Small Wind Picks Up Even as Economy Turns Down
The number of Americans generating their own electricity with small-scale wind turbines (those with rated capacities of 100 kilowatts and under) increased by 10,000 last year despite an economic downturn that targeted the heart of the small-wind market: homeowners and small-business owners. Last year the U.S. small wind market grew 15 percent with 20 Megawatts (MW) of new installed capacity, pushing the industry past the milestone of 100 MW in total capacity. Remarkably, half of these sales came within the last three years for an industry that has been around for more than 80. More remarkable still, for much of these three years the world’s economy crippled the finances of the much of the industry’s primary consumers. How did this growth happen?
The reason seems to be a cocktail of new and improved federal and state policies, optimistic equity investors, and determined consumers.
The 2009 American Recovery and Reinvestment Act (the economic stimulus bill) expanded the federal investment tax credit for small wind turbines, allowing consumers to take fully 30 percent of the total cost of a small wind system as a tax credit. These few short lines of text breathed new life into a U.S.-born industry, and just in time.
A growing number of states also offer incentives to help consumers overcome the yet-steep cost hurdle of owning a turbine, which for a homeowner can range $10,000 to $60,000. Governments at all levels are recognizing small wind’s economic potential and are paying closer attention.
But government is not the only investor. Over the past five years an infusion of private equity investment of $170 million into 18 manufacturers worldwide (most of them U.S.-based) provided companies with the capital to ramp up production to meet a strong demand. In particular, an additional $80 million was pumped into manufacturers during the peak economic gloom of 2009.
According to a 2010 survey by the American Wind Energy Association (AWEA), these manufacturers were able to parlay this investment into sales, and even many companies without equity funding were able to sell more turbines than in 2008.
Of course, the ultimate investor is the consumer, who has been relentless in seeking ways to cut electricity bills, become “personally energy-independent,” and fight global warming in a tangible way. To 30,000 of these pioneers over the past three years, the answer has been to own a small wind turbine. Consumers have evolved from green-hearted environmentalists and farmers to Home Depots and suburbanites. One consumer trait, however, has remained constant over the past 80 years: Americans buy from American companies, which dominate the global market.
Just 10 years ago no more than 50 companies in the world manufactured small wind systems. Today, 26 countries are home to more than 250 manufacturers, of which 90 are based in the U.S., and foreign companies are looking to position their operations on economically fertile American soil. In fact, 95 percent of all small wind turbines sold in the U.S. last year were made by U.S. manufacturers. The vast majority of these 90 U.S. companies are in start-up phase, but the leaders command roughly half the world’s market share.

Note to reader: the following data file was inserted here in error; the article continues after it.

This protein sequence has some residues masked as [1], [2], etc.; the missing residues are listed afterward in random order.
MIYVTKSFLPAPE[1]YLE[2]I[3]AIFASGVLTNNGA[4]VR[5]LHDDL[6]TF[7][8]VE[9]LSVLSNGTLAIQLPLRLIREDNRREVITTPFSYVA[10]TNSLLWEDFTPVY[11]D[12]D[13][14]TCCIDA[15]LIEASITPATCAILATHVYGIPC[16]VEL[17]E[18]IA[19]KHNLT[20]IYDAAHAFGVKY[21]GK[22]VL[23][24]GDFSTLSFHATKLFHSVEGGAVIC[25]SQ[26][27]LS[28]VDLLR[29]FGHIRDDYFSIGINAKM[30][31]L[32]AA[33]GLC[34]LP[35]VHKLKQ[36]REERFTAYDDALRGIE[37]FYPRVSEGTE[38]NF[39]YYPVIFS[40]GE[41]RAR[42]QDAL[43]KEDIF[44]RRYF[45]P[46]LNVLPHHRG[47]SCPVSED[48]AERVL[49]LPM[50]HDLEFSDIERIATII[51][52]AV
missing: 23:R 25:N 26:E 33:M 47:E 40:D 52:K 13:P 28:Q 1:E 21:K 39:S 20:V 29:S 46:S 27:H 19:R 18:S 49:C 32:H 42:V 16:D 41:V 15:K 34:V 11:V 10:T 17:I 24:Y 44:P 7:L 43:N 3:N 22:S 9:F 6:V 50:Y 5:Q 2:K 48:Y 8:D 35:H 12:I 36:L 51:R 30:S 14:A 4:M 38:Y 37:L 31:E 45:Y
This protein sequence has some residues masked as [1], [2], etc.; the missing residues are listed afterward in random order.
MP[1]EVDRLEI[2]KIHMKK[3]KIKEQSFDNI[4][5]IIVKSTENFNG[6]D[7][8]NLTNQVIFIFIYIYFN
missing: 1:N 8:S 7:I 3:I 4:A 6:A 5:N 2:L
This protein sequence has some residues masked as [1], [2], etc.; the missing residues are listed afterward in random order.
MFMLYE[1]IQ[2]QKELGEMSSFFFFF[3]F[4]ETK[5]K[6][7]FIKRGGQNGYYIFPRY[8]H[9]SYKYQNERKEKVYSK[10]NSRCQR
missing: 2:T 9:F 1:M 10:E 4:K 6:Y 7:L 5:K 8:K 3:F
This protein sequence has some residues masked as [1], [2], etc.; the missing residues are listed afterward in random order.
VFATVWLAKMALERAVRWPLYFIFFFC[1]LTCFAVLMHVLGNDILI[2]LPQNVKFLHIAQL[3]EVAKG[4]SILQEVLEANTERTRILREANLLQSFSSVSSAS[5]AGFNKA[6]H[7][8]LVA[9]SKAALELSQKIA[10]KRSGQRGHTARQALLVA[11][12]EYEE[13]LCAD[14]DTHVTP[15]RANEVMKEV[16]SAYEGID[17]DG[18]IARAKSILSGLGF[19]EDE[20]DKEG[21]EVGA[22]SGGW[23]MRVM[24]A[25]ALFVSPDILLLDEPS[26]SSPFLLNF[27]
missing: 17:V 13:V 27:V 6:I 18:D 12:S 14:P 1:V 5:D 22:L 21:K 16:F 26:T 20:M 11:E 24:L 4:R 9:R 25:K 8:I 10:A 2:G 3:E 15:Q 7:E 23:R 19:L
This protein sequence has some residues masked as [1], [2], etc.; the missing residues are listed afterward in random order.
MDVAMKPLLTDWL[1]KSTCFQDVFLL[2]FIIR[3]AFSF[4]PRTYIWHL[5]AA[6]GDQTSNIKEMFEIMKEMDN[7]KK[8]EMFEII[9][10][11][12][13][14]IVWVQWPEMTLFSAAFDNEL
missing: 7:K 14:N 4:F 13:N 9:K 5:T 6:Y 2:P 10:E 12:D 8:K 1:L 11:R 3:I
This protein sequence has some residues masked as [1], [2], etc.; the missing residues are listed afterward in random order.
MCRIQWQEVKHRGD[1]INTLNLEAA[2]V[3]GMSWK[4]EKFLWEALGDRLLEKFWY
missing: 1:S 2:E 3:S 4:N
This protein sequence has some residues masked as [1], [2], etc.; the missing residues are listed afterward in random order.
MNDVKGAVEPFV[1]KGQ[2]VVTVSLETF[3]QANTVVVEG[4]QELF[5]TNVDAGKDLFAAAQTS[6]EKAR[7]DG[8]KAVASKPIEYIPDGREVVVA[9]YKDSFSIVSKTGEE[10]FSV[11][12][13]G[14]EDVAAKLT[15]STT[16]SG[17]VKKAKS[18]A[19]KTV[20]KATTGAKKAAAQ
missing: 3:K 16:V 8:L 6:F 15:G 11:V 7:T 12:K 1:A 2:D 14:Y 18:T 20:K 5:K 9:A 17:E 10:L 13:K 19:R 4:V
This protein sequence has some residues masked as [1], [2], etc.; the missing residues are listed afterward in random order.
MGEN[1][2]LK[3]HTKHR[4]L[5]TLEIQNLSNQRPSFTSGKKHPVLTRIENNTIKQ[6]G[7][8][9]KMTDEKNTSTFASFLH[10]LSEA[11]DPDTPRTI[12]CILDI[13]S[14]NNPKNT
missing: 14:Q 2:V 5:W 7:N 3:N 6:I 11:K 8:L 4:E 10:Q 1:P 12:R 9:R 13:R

Can this growth be sustained? Can small wind keep up with price-plummeting solar photovoltaic technology? The annual 2010 AWEA Small Wind Turbine Global Market Study aims to address these and other questions about the market. It will be available soon at www.awea.org/smallwind.
Ron Stimmel is Manager for Legislative Affairs and Small Systems for the American Wind Energy Association
Industry movement with heat decarbonisation
It is estimated that the heat network market requires approximately £30 billion of investment by 2050 to meet the UK Government’s net zero targets, and the decarbonisation of heat has been highlighted as a particular challenge.
The Climate Change Committee’s Sixth Carbon Budget states the UK should target 20% of UK heat demand through low-carbon heat networks by 2050 - but as with most discussions surrounding mass decarbonisation, even reaching that target won't be an easy task. In the UK approximately 40% of energy consumption and 20% of GHG emissions are due to the heating and hot water supply for buildings.
The International Energy Agency (IEA) estimate that globally, around half of all energy consumption is used for providing heat, mainly for homes and industry.
Source: Heat Trust
This week saw some positive movement, however, with gas distribution company SGN and UK renewable energy solutions provider Vital Energi announcing a 50:50 joint venture, which will create an Energy Services Company (ESCO) representing utility infrastructure and heat network providers.
This includes delivery of heat to developments planned by SGN’s property arm, SGN Place, and the local vicinities where there is a demand for low-carbon heat.
The objective is to supply new and existing residential, industrial and commercial facilities and development activity is already underway for two projects in Scotland and the South East, with another 20 in the pipeline. SGN is looking to develop alternative heat solutions alongside its core gas distribution business and expand into the growing district heating market, recognising the future of heat is likely to include a mix of technological solutions and energy sources.
Vital Energi is seeking to expand into asset ownership opportunities to complement its core design, build and operations businesses. The complementary skillsets of both organisations will offer a compelling proposition for developers, commercial and industrial users and public sector bodies seeking low-carbon heat solutions.
SGN’s Director of Commercial Services and Investments Marcus Hunt said: “Heat networks are likely to play an increasing role in the delivery of UK heat in the context of net zero. The creation of this joint venture with market-leading Vital Energi enables us to build a presence in this emerging market, delivering new heat infrastructure and supporting decarbonisation.”